Also known as the “Snowberry”. I had the day off and sat down with several books on spells, mythology, and whatnot, and decided to make a list of things I needed when I went to my favorite herbarium. But it was very soon that I felt overwhelmed by the large number of teas, tinctures, incenses, poppets, bottles, and more that are utilized. So, I simply went to the store with two things in mind, chamomille and High John the Conquerer. Oh, and a mortar and pestle as well.
I found a beautiful mortar, one that was never there before, that is marble and green and white. It is gorgeous. I did not find and High John, but I bought some St John’s Wort instead. Not the same stuff, but something that I’ve seen mentioned here and there, including, I believe, some psychology articles. I also got some sage, and some Chamomille.
At another store I got a small wooden statue of Bast. I showed it to the two little kitties, they seemed quite interested in it, and then I set it on a low windowsill. I intend to make this a sorta little Bast alter. Cats like to sit on windowsills. I also picked up a Quan Yin statue and a group of little Buddhas, which I set around the apartment. I note that the apartment feels… not full… but not empty… enlivened.
I went to the Hyland Forest Park that I used to walk a lot last year. The trees have shed their leaves. I wandered around, trying to remember where I saw the Holly a year ago. I came back to an old tree that I love. I it is ten feet high, the top having been cut and/or fallen down. Nothing left but the trunk, twice my width and height. The trunk is hollowed out, has burn marks on one side, has holes on another, has moss growing over years old grafitti that is starting to fade (I silently call a flat tire upon the person that painted it everytime I see it), and the trunk is very knobby and craggy. There are two spots on the back that are flat, ideal places for mini altars. What is amazing about this is that from this tree, an oak I believe, are the long, fresh limbs that grow from the top. They are like wild hair, six feet in length and strong and vibrant. They have shed their leaves for the winter and I cannot wait until Spring when I grow more. This tree is gorgeous… it is my favorite tree in the park. As I stood there, admiring it, I noted that the tree lies at an intersection of three paths. I decide to make an altar to Hecate on the back of the tree and leave offerings from time to time. Who knows, perhaps others will also. That is if the pot heads do not mess with it. Every third time I come out to the park I find a small little baggie on the ground. Today I found two and an old, decayed, porno mag. The woods are a haven for juveniles in the middle of Suburbia.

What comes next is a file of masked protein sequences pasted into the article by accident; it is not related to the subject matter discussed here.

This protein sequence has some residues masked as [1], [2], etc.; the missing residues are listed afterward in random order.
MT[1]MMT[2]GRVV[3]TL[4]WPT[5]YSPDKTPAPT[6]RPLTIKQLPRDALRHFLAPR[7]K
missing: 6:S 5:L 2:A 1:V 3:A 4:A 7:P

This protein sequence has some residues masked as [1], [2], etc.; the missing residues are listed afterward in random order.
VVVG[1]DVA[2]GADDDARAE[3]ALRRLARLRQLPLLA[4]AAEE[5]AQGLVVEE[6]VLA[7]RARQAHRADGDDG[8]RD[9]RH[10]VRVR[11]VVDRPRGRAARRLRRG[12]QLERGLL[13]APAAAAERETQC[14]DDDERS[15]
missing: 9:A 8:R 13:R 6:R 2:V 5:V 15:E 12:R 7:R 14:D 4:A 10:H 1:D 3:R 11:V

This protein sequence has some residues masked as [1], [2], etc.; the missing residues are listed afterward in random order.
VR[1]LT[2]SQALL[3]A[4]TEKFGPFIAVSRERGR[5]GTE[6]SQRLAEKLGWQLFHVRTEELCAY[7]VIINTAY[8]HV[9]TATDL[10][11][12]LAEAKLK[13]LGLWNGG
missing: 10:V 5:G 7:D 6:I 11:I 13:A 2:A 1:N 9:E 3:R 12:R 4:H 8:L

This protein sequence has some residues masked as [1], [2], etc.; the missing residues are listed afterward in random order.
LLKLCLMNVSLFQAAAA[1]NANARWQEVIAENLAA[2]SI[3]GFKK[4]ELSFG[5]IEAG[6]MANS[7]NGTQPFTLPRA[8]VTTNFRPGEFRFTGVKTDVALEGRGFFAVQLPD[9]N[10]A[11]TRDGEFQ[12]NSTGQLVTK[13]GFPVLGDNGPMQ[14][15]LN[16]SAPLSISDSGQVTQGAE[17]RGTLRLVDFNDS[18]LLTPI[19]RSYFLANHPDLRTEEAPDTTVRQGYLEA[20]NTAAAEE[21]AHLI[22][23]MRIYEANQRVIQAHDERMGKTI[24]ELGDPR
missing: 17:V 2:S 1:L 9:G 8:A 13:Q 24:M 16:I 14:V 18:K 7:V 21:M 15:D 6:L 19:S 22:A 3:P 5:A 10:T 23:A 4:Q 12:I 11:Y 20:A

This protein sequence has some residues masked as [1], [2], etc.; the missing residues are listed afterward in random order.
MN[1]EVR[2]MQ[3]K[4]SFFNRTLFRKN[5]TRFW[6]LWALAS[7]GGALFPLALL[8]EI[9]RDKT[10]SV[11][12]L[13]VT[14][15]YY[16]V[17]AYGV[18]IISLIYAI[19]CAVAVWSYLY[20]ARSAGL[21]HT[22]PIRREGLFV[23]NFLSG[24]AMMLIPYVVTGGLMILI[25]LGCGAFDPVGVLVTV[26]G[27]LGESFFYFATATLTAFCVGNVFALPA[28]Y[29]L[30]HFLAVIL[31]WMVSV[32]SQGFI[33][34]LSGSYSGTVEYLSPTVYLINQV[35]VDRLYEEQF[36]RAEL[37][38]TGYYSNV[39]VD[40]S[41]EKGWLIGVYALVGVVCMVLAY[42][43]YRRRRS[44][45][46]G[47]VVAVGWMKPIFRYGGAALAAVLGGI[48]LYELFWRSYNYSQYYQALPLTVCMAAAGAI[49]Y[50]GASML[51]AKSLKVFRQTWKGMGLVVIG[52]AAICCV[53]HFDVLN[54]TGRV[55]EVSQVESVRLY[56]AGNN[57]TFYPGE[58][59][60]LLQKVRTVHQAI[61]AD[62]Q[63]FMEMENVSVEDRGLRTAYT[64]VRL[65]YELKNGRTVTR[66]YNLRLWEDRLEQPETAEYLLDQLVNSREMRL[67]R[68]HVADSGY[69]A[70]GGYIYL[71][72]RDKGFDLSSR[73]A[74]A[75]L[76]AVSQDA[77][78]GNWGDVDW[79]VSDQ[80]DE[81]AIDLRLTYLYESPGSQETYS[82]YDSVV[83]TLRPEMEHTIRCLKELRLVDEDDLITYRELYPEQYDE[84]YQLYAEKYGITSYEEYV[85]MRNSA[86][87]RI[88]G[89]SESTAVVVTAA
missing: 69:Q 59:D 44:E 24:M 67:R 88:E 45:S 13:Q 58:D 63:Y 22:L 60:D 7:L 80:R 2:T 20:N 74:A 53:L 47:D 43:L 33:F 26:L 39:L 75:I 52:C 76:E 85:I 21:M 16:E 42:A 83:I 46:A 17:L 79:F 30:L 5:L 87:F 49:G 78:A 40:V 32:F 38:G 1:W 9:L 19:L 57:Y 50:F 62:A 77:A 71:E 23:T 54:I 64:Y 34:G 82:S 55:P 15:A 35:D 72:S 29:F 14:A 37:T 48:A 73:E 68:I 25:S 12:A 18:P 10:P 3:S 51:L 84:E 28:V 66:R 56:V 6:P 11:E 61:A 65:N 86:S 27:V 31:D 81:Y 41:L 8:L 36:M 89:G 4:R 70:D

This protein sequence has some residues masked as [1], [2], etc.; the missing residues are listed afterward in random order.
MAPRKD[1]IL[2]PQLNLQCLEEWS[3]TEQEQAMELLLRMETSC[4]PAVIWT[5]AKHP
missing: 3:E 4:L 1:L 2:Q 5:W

I was looking for Holly. I eventually found some, though it wasn’t flowering. But before I did I found a berry that I had saw the year before. A curious vine along the ground in a marshy area where lots of young oaks grow that is airy and open to light. I gave thanks and picked some of the berries. Back at home I scoured the internet looking for what it could be as there was nothing I could find in any of my books on the shelf. (note to self, find a much better herbal grimoire). What I believe this berry is called is the snowberry, or Symphoricarpus albus. There seem to be two varieties in the U.S. I looked around various sites, found some who said it made a good holiday tea with a hint of mint taste, and found a toxicology site that said that the berries induce vomitting. One reference on Wikipedia mentions, in the discussion section, that two of the berries were eaten by natives of the Pacific Northwest for aiding in eating too much fatty food. Hmmm. Could this be a help when I ignore common sense and eat a large tub of buttered popcorn at the movies?
I am curious as to trying a tea from the berry. I gathered only berries and no leaves. I don’t recall seeing any on the stems that I picked. However the groundcover was full of leaves. I shall have to go back and investigate.
For now as I read up on St John’s Wort, I find that now seems to be the time for its blooming, and that Oregon might be a great spot for it to do so. I am wanting, now, to go out into the forests where I might find some. That is before school starts and I lose all semblance of free time.
While walking and enjoying the cawing of crows, the patter of a little drizzle on plant leaves, the slight coolnes of the air, I could imagine a shop. Not just any shop, but a shop I dream about opening some day. It has a coffee shop on one side where you can get all manner of coffee drinks. There you will find tables and windows and sometimes a jazz trio playing. Along another side is a book nook where I sell great books. In a back room is a printer and server where I let artists and writers from the neighborhood make webpages and write, publish a zine of their work. Along one wall are various herbs in jars. A person could come into the shop, buy a book on Kierkegaard, some patchouli, an espresso, and sit down to read some poetry from local writers in the area.